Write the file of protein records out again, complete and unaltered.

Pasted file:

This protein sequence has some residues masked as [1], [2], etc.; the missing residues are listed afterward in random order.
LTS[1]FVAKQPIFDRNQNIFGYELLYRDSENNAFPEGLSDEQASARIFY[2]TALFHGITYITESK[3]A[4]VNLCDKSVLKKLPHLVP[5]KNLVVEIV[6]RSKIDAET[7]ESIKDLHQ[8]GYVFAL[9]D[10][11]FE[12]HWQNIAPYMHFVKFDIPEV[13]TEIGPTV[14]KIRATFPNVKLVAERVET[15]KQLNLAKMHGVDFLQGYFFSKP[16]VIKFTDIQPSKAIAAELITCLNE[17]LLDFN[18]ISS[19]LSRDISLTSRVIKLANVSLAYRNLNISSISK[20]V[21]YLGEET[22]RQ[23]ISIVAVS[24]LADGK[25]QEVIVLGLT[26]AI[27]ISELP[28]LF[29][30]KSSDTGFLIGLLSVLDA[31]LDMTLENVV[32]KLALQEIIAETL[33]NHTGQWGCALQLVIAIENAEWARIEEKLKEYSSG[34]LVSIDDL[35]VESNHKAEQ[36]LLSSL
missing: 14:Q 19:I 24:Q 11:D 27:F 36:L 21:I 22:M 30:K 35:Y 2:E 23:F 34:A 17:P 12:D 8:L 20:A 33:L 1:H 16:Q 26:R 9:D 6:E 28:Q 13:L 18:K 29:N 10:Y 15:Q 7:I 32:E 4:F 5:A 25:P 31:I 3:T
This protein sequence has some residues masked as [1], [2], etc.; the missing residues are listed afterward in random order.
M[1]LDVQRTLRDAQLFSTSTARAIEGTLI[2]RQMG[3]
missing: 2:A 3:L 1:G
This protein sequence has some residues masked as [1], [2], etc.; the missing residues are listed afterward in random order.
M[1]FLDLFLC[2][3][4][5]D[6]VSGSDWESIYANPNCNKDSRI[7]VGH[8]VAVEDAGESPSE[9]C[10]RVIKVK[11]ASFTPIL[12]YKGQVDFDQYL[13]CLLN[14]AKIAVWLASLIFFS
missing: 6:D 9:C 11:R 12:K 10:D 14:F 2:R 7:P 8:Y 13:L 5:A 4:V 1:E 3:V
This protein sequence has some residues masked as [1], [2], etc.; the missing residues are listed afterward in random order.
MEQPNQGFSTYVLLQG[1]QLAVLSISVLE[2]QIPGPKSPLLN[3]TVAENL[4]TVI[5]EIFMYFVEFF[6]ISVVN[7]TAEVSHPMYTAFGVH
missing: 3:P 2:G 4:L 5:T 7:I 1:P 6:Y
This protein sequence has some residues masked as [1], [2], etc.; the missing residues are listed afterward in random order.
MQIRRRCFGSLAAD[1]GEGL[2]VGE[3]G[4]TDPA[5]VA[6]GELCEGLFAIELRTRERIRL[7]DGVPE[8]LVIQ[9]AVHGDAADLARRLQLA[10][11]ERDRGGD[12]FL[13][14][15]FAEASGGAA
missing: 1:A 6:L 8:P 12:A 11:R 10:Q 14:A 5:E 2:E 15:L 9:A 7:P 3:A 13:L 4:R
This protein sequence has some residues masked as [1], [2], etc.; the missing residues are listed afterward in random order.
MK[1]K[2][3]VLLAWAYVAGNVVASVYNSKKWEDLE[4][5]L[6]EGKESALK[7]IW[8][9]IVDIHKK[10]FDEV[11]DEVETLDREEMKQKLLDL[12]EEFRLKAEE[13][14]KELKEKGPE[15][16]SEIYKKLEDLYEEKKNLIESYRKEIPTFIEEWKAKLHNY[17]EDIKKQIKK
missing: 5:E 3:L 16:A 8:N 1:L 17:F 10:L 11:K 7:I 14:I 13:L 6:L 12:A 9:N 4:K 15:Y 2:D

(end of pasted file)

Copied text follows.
This protein sequence has some residues masked as [1], [2], etc.; the missing residues are listed afterward in random order.
LTS[1]FVAKQPIFDRNQNIFGYELLYRDSENNAFPEGLSDEQASARIFY[2]TALFHGITYITESK[3]A[4]VNLCDKSVLKKLPHLVP[5]KNLVVEIV[6]RSKIDAET[7]ESIKDLHQ[8]GYVFAL[9]D[10][11]FE[12]HWQNIAPYMHFVKFDIPEV[13]TEIGPTV[14]KIRATFPNVKLVAERVET[15]KQLNLAKMHGVDFLQGYFFSKP[16]VIKFTDIQPSKAIAAELITCLNE[17]LLDFN[18]ISS[19]LSRDISLTSRVIKLANVSLAYRNLNISSISK[20]V[21]YLGEET[22]RQ[23]ISIVAVS[24]LADGK[25]QEVIVLGLT[26]AI[27]ISELP[28]LF[29][30]KSSDTGFLIGLLSVLDA[31]LDMTLENVV[32]KLALQEIIAETL[33]NHTGQWGCALQLVIAIENAEWARIEEKLKEYSSG[34]LVSIDDL[35]VESNHKAEQ[36]LLSSL
missing: 14:Q 19:I 24:Q 11:D 27:F 36:L 21:I 22:M 30:K 35:Y 2:E 23:F 34:A 17:P 12:D 8:L 20:A 33:L 1:H 16:Q 26:R 9:D 6:E 28:Q 13:L 18:K 29:N 10:Y 15:Q 7:I 32:E 4:F 5:A 25:P 31:I 3:T
This protein sequence has some residues masked as [1], [2], etc.; the missing residues are listed afterward in random order.
M[1]LDVQRTLRDAQLFSTSTARAIEGTLI[2]RQMG[3]
missing: 2:A 3:L 1:G
This protein sequence has some residues masked as [1], [2], etc.; the missing residues are listed afterward in random order.
M[1]FLDLFLC[2][3][4][5]D[6]VSGSDWESIYANPNCNKDSRI[7]VGH[8]VAVEDAGESPSE[9]C[10]RVIKVK[11]ASFTPIL[12]YKGQVDFDQYL[13]CLLN[14]AKIAVWLASLIFFS
missing: 6:D 9:C 11:R 12:K 10:D 14:F 2:R 7:P 8:Y 13:L 5:A 4:V 1:E 3:V
This protein sequence has some residues masked as [1], [2], etc.; the missing residues are listed afterward in random order.
MEQPNQGFSTYVLLQG[1]QLAVLSISVLE[2]QIPGPKSPLLN[3]TVAENL[4]TVI[5]EIFMYFVEFF[6]ISVVN[7]TAEVSHPMYTAFGVH
missing: 3:P 2:G 4:L 5:T 7:I 1:P 6:Y
This protein sequence has some residues masked as [1], [2], etc.; the missing residues are listed afterward in random order.
MQIRRRCFGSLAAD[1]GEGL[2]VGE[3]G[4]TDPA[5]VA[6]GELCEGLFAIELRTRERIRL[7]DGVPE[8]LVIQ[9]AVHGDAADLARRLQLA[10][11]ERDRGGD[12]FL[13][14][15]FAEASGGAA
missing: 1:A 6:L 8:P 12:A 11:R 10:Q 14:A 5:E 2:E 15:L 9:A 7:P 3:A 13:L 4:R
This protein sequence has some residues masked as [1], [2], etc.; the missing residues are listed afterward in random order.
MK[1]K[2][3]VLLAWAYVAGNVVASVYNSKKWEDLE[4][5]L[6]EGKESALK[7]IW[8][9]IVDIHKK[10]FDEV[11]DEVETLDREEMKQKLLDL[12]EEFRLKAEE[13][14]KELKEKGPE[15][16]SEIYKKLEDLYEEKKNLIESYRKEIPTFIEEWKAKLHNY[17]EDIKKQIKK
missing: 5:E 3:L 16:A 8:N 1:L 17:F 10:L 11:K 7:I 14:I 13:L 6:L 12:A 9:N 4:K 15:Y 2:D